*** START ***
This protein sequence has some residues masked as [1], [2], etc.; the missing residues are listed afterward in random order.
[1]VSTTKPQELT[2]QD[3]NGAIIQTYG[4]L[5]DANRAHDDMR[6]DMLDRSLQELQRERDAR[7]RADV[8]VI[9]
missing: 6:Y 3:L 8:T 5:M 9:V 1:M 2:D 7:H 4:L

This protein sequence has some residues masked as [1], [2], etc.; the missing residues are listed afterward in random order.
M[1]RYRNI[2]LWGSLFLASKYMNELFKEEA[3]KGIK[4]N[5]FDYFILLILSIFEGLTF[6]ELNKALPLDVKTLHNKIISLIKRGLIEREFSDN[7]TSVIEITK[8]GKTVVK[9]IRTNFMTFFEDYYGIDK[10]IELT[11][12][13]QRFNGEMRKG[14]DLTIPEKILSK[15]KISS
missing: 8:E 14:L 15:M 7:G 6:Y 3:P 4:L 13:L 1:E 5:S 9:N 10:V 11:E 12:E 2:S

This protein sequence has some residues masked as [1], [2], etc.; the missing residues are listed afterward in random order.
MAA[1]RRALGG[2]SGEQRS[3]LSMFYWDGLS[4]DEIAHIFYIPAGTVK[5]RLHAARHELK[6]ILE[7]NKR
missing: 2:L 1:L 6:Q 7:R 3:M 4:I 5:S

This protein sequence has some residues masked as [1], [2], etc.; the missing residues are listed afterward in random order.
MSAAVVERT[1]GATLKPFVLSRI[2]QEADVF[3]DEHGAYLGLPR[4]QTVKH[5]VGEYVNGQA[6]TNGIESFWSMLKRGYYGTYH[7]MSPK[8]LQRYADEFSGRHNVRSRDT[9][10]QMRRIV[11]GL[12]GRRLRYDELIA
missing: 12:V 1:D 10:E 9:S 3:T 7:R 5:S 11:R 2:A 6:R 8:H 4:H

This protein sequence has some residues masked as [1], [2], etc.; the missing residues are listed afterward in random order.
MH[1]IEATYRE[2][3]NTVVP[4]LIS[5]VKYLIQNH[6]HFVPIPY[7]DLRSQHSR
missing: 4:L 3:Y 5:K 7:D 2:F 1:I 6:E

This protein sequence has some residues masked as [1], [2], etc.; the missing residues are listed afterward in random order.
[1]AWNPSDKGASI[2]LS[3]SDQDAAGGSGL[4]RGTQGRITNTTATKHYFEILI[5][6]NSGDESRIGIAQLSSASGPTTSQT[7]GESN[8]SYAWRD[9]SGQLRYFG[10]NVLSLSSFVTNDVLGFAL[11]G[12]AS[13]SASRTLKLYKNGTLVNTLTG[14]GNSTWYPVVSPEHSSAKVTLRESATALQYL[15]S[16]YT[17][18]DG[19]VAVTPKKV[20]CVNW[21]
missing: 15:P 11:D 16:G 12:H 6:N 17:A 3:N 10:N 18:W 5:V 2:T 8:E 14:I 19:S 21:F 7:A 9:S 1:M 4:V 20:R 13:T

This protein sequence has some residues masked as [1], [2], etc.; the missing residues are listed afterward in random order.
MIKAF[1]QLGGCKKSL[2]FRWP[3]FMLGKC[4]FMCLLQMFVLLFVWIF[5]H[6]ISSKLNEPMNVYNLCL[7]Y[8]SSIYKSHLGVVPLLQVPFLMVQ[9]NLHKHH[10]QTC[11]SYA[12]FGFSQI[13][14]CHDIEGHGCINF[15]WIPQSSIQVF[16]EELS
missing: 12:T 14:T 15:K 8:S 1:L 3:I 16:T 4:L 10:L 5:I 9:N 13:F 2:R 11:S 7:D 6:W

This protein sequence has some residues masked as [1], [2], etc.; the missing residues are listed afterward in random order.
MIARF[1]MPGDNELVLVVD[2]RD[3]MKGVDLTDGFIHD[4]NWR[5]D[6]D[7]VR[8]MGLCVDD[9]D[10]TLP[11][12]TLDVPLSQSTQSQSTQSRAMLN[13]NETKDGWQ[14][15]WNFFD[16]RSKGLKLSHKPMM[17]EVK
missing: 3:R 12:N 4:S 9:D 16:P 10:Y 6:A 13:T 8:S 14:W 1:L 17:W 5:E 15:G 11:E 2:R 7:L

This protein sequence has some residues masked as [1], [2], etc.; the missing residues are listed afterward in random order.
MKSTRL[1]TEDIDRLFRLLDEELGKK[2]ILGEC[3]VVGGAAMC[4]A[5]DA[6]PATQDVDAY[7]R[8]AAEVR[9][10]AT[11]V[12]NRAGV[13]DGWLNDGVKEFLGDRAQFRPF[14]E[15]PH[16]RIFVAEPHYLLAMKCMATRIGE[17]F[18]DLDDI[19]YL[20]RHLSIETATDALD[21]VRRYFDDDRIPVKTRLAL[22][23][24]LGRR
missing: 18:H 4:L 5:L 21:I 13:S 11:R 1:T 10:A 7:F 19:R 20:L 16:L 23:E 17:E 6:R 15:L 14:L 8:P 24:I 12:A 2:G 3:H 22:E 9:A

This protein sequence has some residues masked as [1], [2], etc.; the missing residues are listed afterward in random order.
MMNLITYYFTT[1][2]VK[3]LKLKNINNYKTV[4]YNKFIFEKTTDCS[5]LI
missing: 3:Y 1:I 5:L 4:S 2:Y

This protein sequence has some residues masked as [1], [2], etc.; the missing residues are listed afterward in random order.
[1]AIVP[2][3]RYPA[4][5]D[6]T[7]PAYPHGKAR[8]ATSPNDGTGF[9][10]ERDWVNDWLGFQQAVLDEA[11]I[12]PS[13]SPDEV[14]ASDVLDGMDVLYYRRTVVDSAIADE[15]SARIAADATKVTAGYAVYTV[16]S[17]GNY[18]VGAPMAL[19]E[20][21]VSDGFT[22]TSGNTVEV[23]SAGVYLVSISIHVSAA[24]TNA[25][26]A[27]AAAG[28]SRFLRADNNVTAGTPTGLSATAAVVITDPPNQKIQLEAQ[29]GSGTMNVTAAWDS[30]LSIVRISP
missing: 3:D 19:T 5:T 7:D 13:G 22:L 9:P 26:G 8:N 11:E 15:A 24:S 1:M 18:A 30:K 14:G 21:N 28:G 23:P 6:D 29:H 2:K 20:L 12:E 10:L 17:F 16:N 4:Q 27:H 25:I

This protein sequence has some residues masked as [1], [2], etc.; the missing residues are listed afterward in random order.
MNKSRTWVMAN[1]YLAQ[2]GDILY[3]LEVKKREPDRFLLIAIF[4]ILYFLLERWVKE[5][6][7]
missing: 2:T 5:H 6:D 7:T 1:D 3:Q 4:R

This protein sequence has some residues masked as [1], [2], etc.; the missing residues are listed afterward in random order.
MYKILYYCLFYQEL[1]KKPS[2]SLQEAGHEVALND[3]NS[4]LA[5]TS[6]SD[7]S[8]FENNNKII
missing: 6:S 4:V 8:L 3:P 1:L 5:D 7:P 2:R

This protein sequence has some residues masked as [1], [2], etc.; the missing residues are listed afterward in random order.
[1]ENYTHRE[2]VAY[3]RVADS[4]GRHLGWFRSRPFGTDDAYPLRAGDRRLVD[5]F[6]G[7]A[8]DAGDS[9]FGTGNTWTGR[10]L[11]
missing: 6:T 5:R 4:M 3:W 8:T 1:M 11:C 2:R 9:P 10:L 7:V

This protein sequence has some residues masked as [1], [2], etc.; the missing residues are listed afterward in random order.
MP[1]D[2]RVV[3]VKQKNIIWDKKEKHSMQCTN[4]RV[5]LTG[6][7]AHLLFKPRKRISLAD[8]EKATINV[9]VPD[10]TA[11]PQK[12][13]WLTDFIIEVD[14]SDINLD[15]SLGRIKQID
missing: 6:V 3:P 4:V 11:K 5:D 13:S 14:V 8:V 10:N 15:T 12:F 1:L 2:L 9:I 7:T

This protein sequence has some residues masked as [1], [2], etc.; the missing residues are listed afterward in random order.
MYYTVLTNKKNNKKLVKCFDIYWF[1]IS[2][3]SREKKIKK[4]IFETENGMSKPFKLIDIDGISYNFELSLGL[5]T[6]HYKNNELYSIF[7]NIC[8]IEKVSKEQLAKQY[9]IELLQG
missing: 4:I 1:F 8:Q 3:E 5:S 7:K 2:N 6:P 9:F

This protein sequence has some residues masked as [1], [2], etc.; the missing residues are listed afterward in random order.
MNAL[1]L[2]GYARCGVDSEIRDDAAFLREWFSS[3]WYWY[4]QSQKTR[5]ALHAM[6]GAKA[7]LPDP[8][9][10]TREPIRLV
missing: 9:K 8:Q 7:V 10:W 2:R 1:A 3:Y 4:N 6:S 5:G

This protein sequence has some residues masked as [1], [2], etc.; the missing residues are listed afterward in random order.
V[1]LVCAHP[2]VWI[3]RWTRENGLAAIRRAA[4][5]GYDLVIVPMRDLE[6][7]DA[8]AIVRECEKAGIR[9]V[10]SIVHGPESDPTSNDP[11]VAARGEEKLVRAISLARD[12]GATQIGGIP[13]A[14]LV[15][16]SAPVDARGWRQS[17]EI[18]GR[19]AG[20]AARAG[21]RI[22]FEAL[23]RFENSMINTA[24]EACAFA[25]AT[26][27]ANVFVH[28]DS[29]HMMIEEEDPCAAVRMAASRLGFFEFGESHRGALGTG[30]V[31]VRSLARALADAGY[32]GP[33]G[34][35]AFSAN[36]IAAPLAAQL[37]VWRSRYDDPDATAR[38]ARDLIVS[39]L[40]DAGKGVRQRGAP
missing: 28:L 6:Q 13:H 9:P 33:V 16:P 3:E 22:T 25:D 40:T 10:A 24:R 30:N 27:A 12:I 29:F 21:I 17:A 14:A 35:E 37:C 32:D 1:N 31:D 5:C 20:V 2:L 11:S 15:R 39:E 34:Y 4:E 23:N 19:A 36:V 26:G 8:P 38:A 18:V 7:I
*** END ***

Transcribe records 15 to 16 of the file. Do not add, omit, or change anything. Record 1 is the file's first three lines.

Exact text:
This protein sequence has some residues masked as [1], [2], etc.; the missing residues are listed afterward in random order.
MP[1]D[2]RVV[3]VKQKNIIWDKKEKHSMQCTN[4]RV[5]LTG[6][7]AHLLFKPRKRISLAD[8]EKATINV[9]VPD[10]TA[11]PQK[12][13]WLTDFIIEVD[14]SDINLD[15]SLGRIKQID
missing: 6:V 3:P 4:V 11:K 5:D 13:S 14:V 8:V 10:N 15:T 12:F 1:L 2:L 9:I 7:T

This protein sequence has some residues masked as [1], [2], etc.; the missing residues are listed afterward in random order.
MYYTVLTNKKNNKKLVKCFDIYWF[1]IS[2][3]SREKKIKK[4]IFETENGMSKPFKLIDIDGISYNFELSLGL[5]T[6]HYKNNELYSIF[7]NIC[8]IEKVSKEQLAKQY[9]IELLQG
missing: 4:I 1:F 8:Q 3:E 5:S 7:K 2:N 6:P 9:F